- Sep 19, 2019
Clusters in South Korea have emerged recently, under the influence of the Ministry of Trade, Industry and Energy (MOTIE) and take place in the shape of mini-clusters, located within industrial complexes. The EU and South Korea have developed a stable economic relationship over time, which has naturally given rise to a bilateral cooperation on cluster development. Such bilateral cooperation on cluster development has been formalised thanks to the signature of an MoU between the European Commission and MOTIE, in 2018.
Economic and political context and framework
South Korea is considered to have a very stable macroeconomic and political environment, with an innovative economy. South Korea has well managed to combine economic growth and poverty reduction. Between 1962 and 1994, Korea’s GDP grew on average by 10 % annually. Such growth is the result of a strongly export-oriented economy.
The sectoral strengths of Korea are the agrofood industry, the medical sector, the chemical industry, and the machinery and automotive industry. South Korea’s sectoral strength on the rise is the green technology, a booming sector, well structured and heavily supported by public policies.
Cluster community in the country
KICOX (Korea Industrial Complex) is the central contact point for policy dialogue on cluster collaboration in South Korea. KICOX is appointed by the Ministry of Trade, Industry and Energy (MOTIE). The platform for South Korea clusters is organized by KICOX. In Korea, clusters are known as “Mini Clusters”, and they are typically located within industrial complexes or technology parks. Korea currently counts 62 industrial complexes nationwide, covering a large variety of industrial sectors and being spread over all Korean regions.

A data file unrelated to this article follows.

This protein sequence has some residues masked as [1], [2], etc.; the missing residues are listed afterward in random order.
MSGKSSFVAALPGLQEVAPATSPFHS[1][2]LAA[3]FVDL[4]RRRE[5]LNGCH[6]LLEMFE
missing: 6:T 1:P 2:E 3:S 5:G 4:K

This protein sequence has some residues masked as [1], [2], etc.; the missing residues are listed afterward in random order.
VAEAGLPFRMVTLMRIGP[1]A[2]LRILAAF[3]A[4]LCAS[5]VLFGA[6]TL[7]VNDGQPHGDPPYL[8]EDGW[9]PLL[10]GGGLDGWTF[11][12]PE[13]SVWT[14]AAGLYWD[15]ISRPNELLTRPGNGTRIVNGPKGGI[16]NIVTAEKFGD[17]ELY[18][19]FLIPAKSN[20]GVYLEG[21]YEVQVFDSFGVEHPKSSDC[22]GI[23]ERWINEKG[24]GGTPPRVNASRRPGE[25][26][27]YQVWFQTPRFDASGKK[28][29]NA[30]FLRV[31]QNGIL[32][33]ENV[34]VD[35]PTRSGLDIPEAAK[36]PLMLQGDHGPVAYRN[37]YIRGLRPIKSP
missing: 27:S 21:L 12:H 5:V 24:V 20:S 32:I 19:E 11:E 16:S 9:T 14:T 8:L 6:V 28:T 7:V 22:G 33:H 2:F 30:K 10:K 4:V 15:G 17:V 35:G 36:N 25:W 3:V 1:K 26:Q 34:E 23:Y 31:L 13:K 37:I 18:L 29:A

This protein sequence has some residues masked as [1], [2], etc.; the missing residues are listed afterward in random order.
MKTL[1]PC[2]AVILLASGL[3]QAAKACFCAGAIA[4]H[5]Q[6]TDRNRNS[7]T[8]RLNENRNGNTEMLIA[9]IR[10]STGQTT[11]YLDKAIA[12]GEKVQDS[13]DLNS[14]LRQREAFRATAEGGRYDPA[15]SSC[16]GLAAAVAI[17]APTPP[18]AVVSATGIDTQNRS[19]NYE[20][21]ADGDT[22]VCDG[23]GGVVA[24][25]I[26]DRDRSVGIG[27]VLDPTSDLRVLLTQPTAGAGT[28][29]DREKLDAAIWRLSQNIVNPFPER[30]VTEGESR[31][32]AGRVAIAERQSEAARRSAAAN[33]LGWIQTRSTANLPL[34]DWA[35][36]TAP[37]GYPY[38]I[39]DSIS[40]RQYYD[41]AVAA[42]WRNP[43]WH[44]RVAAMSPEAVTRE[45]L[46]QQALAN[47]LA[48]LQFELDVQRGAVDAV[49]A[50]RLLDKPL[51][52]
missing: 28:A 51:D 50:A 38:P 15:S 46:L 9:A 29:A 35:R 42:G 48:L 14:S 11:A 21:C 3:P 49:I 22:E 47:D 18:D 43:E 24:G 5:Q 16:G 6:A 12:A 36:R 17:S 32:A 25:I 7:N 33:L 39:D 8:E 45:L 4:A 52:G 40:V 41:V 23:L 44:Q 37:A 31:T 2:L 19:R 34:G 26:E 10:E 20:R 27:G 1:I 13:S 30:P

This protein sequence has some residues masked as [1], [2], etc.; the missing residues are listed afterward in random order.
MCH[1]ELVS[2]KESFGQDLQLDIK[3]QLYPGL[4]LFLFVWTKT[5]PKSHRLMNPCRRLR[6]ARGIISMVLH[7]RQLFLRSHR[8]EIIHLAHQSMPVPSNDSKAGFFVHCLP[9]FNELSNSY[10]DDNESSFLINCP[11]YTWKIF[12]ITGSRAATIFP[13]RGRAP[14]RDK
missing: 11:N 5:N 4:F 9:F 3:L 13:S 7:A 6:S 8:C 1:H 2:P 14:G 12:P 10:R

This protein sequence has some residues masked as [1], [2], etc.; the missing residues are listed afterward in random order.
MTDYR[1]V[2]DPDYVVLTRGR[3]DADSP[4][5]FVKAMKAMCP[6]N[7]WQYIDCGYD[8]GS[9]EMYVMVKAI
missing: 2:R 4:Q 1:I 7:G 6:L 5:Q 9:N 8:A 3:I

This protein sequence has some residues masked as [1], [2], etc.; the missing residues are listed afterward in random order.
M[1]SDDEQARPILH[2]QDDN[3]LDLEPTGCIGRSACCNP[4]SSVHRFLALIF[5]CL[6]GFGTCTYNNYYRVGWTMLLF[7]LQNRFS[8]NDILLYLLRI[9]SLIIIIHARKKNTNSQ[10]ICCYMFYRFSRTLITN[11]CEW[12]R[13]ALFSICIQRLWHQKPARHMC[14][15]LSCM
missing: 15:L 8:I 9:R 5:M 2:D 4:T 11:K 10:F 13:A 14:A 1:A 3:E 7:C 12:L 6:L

Cluster policies encouraging the development and internationalisation of clusters
KICOX (Korea Industrial Complex) is responsible for the development of international programs for the development of clusters in South Korea.
Cluster to cluster cooperation opportunities and potential interest from European clusters and SMEs
A number of EU clusters and SMEs have already collaborated with Korean counterparts. An exchange was notably supported through the EU project KORANET that organised a "KOREA-EU Cluster Cooperation Workshop” in 2011.
A number of exchanges have also taken place in 2015 and 2016 between EU clusters and different Korean actors. There are interesting examples of formal agreements signed directly between European clusters and South Korean organisations, such as an MoU between the Belgium competitive cluster WAGRALIM with KFRI, the Korea Food Research Institute.
A Memorandum of Understanding (MoU) was signed between the DG GROWTH of the European Commission and Motie and Kicox in 2018, to foster cluster collaboration. Read less.